The CAO reports both to the mayor and the council. The public relies on the office for independent analysis. Bond-rating agencies, investors, and the press rely on the accuracy and independence of the information provided. Whoever takes on that responsibility must always maintain that independence.

Being independent doesn’t always make you the most popular person on campus. It doesn’t always win you friends. But it provides a level of reassurance that, at the foundation of any policy pursued by the mayor and the council and understood by all the stakeholders, is independent, accurate, and sophisticated data and analysis. That mission is inherent in the office.

The second primary responsibility is providing, not only an analysis of the fiscal challenges that the city is confronting, but also a path forward. It’s not good enough to say, “Guess what? You have a problem.” It’s the responsibility of the CAO to lay out options—a framework for policymakers to identify solutions.

But it’s not good enough even to say, “This is a problem and here are the options.” The third piece of the CAO’s role, which I took very seriously, is to help build a consensus toward actual outcomes. It’s making sure that the office doesn’t write a report that just sits on the shelf.

That means working in partnership with the city council, neighborhood councils, the mayor, labor, and other stakeholders to find a path forward. That’s not easy work. And it has to be done, not only around finances, but also on big policy issues such as homelessness, infrastructure, and other parts of what the city does.

Success is not defined by simply balancing the books. Success is defined by balancing the books and still providing service to the community—the reason the city exists in the first place.

If whoever takes on the job stays true to those three principles, then the city will be in much better shape.

In your many interviews with The Planning Report as CAO, you were always crystal clear on your recommendations for balancing the city’s budget. Given that some of your recommendations have met resistance and ultimately failed to materialize, how would you now recalibrate the actions necessary to address the city’s structural budget deficit?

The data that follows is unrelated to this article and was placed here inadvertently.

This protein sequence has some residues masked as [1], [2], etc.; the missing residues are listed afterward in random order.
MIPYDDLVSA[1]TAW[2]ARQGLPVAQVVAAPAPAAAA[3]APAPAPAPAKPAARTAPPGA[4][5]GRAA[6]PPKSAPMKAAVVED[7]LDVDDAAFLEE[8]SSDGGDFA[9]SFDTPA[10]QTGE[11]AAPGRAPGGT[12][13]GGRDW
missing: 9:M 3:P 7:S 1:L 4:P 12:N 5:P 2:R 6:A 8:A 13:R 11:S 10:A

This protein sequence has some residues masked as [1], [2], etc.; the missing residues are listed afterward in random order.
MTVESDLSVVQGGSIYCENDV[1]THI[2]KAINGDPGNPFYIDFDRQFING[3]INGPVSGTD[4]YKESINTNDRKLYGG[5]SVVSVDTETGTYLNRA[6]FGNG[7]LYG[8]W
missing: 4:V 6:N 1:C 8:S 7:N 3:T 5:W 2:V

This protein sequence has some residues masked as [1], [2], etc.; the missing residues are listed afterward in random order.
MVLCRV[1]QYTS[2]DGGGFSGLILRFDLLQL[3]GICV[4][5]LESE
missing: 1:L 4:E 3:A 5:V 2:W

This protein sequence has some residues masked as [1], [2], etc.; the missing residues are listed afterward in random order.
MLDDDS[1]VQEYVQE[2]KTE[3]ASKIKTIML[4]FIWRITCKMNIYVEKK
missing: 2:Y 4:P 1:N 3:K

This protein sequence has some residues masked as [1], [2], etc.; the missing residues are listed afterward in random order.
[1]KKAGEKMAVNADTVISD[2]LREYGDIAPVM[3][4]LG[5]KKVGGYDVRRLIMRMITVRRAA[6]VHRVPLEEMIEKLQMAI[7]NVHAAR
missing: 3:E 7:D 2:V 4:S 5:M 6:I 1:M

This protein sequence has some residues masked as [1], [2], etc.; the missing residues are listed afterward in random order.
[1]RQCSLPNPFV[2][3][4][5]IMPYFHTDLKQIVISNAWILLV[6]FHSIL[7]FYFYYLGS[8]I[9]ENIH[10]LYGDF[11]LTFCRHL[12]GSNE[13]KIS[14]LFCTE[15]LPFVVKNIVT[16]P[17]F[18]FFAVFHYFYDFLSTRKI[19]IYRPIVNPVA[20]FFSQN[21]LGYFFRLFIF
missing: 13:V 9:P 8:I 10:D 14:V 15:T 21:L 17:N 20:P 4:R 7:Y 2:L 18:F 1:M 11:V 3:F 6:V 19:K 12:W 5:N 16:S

The city pursued pension reform of the three pension systems: DWP, Public Safety, and civilians. The civilian pension reform was challenged by labor groups who started with the premise that we didn’t have a pension problem. It wasn’t simply that they didn’t agree with our reform; they felt that there shouldn’t be any. Yet today, through negotiations and settlement discussions, a resolution has been reached and all three systems have been reformed.

The city also reduced the size of its workforce by 50 percent. Some positions were pushed to other departments, but those that were eliminated were not rehired. We have pretty much maintained that level of staff.

Now, the plan to update the general and community plans on a six-year cycle is, in effect, a hiring decision. And it still doesn’t have a revenue stream, so the general fund will become that. At the same time, the city has a commitment to maintain 10,000 officers and to restore certain services. All of these decisions require are tradeoffs; that’s where policy gets made.

Part of the role of any organization is to lay out a path forward and constantly refresh it based on the latest information. All a budget is, frankly, is a plan. It makes assumptions about revenue and expenditures. What this city does that few other municipalities do is check in on a quarterly basis on how that’s working. That should continue to happen.

There will always be that element of review and change. For better or for worse, you’re never done.

In November, LA City Controller Ron Galperin released recommendations for better utilization and monitoring of the nearly 9,000 parcels owned by the city. Comment on how an improved asset management system could benefit the city.